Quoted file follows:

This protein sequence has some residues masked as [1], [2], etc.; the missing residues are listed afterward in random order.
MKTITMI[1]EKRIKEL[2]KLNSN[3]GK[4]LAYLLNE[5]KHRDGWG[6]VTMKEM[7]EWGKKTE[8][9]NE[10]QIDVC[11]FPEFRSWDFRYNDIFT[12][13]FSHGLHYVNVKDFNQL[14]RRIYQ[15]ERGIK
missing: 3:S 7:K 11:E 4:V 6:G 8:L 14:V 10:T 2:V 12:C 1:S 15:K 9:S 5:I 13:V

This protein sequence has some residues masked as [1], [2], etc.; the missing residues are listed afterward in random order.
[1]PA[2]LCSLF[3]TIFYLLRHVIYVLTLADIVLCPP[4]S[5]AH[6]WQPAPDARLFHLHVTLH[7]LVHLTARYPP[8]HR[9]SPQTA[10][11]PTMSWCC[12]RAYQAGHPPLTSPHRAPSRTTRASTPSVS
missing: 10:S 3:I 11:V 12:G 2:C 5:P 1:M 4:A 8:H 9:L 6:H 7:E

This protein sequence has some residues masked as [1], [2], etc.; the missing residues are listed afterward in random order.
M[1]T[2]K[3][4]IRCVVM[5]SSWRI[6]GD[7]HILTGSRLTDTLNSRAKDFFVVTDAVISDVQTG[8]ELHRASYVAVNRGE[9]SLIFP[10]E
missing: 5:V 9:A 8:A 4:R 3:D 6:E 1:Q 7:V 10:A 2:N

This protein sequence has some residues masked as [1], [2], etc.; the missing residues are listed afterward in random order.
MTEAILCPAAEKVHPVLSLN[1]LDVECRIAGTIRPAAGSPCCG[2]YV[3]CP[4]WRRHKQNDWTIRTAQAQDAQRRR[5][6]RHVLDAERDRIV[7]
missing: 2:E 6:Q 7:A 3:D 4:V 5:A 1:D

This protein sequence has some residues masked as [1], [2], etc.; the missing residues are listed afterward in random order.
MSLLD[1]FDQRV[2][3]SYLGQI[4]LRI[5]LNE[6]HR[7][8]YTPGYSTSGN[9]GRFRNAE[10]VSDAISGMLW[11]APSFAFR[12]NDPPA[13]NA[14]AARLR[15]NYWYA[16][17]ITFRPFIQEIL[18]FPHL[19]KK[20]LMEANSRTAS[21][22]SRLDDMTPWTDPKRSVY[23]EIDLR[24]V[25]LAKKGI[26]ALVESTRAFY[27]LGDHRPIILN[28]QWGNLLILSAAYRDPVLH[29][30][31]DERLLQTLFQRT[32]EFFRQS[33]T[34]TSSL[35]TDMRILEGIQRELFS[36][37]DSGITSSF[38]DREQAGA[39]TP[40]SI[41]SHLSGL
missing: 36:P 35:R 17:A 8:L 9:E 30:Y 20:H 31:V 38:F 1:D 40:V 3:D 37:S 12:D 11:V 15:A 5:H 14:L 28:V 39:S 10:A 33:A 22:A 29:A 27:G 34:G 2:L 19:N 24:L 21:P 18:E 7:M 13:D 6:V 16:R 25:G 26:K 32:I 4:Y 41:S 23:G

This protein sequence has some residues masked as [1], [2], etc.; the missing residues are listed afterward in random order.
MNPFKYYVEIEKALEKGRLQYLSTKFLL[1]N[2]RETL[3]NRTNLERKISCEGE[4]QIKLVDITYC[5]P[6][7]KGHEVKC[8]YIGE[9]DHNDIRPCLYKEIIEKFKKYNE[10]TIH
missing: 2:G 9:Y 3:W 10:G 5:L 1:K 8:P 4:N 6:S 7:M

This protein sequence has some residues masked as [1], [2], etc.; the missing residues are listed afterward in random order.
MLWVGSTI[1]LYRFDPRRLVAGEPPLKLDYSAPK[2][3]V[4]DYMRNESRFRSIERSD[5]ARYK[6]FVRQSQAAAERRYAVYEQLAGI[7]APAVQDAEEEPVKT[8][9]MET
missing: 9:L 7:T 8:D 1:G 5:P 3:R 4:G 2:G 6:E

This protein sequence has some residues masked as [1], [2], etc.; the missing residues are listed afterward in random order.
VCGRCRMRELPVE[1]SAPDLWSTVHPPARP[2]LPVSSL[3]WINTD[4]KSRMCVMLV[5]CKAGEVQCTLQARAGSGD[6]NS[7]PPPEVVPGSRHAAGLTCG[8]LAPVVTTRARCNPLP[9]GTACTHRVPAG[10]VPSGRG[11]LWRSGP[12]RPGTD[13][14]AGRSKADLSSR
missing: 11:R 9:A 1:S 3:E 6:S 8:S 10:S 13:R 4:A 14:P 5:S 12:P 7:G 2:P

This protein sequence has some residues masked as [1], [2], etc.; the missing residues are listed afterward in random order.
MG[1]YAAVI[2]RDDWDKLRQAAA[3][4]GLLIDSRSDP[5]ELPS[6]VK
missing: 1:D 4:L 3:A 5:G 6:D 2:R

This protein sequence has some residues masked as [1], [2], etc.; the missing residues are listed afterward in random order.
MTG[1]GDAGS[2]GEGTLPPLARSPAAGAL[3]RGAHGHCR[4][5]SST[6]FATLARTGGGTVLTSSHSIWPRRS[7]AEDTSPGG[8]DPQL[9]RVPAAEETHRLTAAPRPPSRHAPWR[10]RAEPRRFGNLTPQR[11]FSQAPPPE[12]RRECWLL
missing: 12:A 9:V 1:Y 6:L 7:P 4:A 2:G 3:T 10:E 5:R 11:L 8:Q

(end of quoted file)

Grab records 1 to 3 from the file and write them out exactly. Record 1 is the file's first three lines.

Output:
This protein sequence has some residues masked as [1], [2], etc.; the missing residues are listed afterward in random order.
MKTITMI[1]EKRIKEL[2]KLNSN[3]GK[4]LAYLLNE[5]KHRDGWG[6]VTMKEM[7]EWGKKTE[8][9]NE[10]QIDVC[11]FPEFRSWDFRYNDIFT[12][13]FSHGLHYVNVKDFNQL[14]RRIYQ[15]ERGIK
missing: 3:S 7:K 11:E 4:V 6:G 8:L 14:V 10:T 2:V 12:C 1:S 15:K 9:S 5:I 13:V

This protein sequence has some residues masked as [1], [2], etc.; the missing residues are listed afterward in random order.
[1]PA[2]LCSLF[3]TIFYLLRHVIYVLTLADIVLCPP[4]S[5]AH[6]WQPAPDARLFHLHVTLH[7]LVHLTARYPP[8]HR[9]SPQTA[10][11]PTMSWCC[12]RAYQAGHPPLTSPHRAPSRTTRASTPSVS
missing: 10:S 3:I 11:V 12:G 2:C 5:P 1:M 4:A 8:H 9:L 6:H 7:E

This protein sequence has some residues masked as [1], [2], etc.; the missing residues are listed afterward in random order.
M[1]T[2]K[3][4]IRCVVM[5]SSWRI[6]GD[7]HILTGSRLTDTLNSRAKDFFVVTDAVISDVQTG[8]ELHRASYVAVNRGE[9]SLIFP[10]E
missing: 5:V 9:A 8:A 4:R 3:D 6:E 1:Q 7:V 10:A 2:N